2013

As the best year of releases since 2010*, 2013 was the most stacked summer of releases in recent memory.

Song of Summer (as Determined by Critical Acclaim and Pharrell): Daft Punk, Get Lucky

The People Pleaser. “Get Lucky” was as universally loved as any song I’ve listened to in the past decade. I love this song. Parents love this song. Your grandma probably loves this song. “Get Lucky” rode the hype wave straight to the top and kicked off the era of Pharrell, disco revival, and the (thankful) end to the womping EDM that dominated electronic music during the late 2000s.

Song of Summer (as Determined by Radio Ubiquity, a Popular-Yet-Misogynistic Music Video, and Pharrell): Robin Thicke ft. T.I. & Pharrell, “Blurred Lines”

The Popular Mean Girl. This song does nothing for me. The music video even less so. The outpouring of love for this song baffled me at the time, and continues to do so. A flat melody, no real chorus, and a flagrant, plagiarizing retread of a Marvin Gaye song has led this song to where it rightfully belongs: Getting Robin Thicke’s ass sued in court. Thank you, litigators.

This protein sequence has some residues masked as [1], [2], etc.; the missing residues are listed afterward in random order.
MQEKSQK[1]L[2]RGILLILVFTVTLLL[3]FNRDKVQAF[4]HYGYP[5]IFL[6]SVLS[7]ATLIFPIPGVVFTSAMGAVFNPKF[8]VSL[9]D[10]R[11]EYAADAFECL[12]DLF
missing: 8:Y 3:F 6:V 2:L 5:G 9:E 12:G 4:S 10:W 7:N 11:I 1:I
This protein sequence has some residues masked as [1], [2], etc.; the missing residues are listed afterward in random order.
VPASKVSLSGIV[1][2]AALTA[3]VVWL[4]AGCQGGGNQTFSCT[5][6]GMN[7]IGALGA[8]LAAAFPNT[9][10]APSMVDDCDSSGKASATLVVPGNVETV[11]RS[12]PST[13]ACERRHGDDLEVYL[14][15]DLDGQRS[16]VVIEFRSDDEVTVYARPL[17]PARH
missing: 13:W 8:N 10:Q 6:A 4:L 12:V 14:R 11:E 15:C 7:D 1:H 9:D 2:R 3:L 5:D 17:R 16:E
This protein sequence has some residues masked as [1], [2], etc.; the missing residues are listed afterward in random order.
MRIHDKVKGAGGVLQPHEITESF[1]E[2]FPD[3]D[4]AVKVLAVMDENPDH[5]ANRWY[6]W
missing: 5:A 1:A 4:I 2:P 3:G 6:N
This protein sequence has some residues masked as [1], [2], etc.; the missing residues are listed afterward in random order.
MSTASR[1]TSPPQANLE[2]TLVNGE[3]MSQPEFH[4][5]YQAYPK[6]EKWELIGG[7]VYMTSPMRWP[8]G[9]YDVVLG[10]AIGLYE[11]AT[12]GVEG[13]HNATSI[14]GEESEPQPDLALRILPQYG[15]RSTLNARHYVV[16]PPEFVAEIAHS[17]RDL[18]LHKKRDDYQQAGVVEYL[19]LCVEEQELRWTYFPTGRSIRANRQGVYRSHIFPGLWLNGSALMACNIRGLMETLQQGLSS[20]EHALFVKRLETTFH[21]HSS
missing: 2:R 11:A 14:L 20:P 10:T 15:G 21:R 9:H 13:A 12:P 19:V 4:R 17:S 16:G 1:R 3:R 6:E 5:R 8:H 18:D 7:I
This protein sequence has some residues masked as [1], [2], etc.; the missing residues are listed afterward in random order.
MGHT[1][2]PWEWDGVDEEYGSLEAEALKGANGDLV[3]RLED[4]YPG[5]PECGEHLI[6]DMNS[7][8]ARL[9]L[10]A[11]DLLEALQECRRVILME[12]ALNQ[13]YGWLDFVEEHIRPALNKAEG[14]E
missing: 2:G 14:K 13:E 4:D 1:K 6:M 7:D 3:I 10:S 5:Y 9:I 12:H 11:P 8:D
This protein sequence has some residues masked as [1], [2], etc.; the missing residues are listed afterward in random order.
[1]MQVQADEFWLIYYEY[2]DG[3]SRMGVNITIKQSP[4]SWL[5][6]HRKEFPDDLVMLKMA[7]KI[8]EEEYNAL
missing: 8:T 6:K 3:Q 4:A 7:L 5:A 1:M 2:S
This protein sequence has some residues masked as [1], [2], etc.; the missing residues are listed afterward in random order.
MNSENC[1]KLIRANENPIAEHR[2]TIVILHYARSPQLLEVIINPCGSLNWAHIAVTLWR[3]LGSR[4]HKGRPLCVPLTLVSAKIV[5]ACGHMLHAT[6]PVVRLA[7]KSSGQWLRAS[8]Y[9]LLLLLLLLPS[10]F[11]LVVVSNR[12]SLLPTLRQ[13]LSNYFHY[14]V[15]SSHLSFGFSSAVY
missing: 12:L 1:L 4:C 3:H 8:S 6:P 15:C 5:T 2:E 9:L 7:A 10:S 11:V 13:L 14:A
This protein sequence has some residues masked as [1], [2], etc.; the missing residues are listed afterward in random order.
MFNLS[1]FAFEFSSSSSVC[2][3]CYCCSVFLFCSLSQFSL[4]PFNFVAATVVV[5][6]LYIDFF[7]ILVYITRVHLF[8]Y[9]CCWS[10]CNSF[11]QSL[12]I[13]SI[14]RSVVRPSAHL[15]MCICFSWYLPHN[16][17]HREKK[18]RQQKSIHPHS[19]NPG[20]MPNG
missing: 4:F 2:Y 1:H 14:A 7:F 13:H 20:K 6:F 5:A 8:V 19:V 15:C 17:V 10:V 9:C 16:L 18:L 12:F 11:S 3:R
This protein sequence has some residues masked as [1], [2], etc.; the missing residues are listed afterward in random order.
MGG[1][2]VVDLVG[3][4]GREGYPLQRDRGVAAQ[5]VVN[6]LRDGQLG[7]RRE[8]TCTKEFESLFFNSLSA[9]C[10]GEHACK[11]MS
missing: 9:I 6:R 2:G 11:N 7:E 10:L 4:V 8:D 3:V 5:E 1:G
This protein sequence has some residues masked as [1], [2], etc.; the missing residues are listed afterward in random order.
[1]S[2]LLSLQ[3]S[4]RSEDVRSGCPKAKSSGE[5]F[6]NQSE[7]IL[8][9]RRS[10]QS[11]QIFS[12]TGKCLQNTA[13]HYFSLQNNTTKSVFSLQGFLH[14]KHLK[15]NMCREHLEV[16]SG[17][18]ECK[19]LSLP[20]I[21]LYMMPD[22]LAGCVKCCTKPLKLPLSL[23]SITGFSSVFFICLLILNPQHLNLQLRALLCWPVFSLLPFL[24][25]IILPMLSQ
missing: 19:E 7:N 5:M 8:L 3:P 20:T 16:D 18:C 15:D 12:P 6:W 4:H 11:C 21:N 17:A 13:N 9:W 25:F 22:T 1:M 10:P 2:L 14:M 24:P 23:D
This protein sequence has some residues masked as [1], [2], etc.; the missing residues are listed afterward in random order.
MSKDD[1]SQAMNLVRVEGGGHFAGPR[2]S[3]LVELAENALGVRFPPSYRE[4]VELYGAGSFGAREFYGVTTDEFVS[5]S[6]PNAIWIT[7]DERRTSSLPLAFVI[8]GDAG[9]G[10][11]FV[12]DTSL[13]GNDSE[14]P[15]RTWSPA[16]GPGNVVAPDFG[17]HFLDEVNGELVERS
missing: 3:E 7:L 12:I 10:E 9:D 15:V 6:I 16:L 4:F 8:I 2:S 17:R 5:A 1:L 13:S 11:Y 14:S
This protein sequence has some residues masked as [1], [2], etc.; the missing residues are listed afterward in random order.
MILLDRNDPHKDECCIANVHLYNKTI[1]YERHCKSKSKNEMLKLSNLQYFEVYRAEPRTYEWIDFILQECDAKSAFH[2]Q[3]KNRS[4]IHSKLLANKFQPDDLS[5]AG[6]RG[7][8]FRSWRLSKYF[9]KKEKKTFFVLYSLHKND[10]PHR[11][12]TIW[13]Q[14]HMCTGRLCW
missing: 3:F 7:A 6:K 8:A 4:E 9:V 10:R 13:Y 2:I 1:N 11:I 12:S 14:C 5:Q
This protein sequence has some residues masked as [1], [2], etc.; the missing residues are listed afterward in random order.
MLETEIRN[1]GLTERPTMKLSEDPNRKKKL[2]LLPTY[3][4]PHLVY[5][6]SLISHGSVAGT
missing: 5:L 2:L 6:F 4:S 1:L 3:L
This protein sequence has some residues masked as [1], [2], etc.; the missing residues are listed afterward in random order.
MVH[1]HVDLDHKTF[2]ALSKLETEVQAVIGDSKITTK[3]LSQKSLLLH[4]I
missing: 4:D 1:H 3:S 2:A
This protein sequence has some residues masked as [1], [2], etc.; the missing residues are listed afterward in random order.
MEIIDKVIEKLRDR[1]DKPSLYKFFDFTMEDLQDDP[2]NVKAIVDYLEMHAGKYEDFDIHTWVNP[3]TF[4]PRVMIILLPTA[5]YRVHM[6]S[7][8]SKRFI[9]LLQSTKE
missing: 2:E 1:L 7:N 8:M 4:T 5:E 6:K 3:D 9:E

Album-Length Soundtrack to Summer (as Determined by Youthful Buzz, Refreshing Earnestness, and All Around Quality): Chance the Rapper, Acid Rap

One of the rare albums where every song is a hit. Each week brought a fresh obsession with a different track. Maybe one weekend it was “Chain Smoker,” and during the week “Good Ass Intro.”

Runner Up (as Determined by Impending and Inevitable Mainstream Success for an Actually Deserving Artist): Lorde, Love Club EP

2013 was the summer my friends and I discovered Lorde. Thanks to MadonFood’s sister’s extreme internet savviness (thanks, JLak), we downloaded the early cut of “Royals” a full six months before it was released in the US. It didn’t take more than one listen for agreement across the board that Lorde would be a requirement for all porch playlists going forward.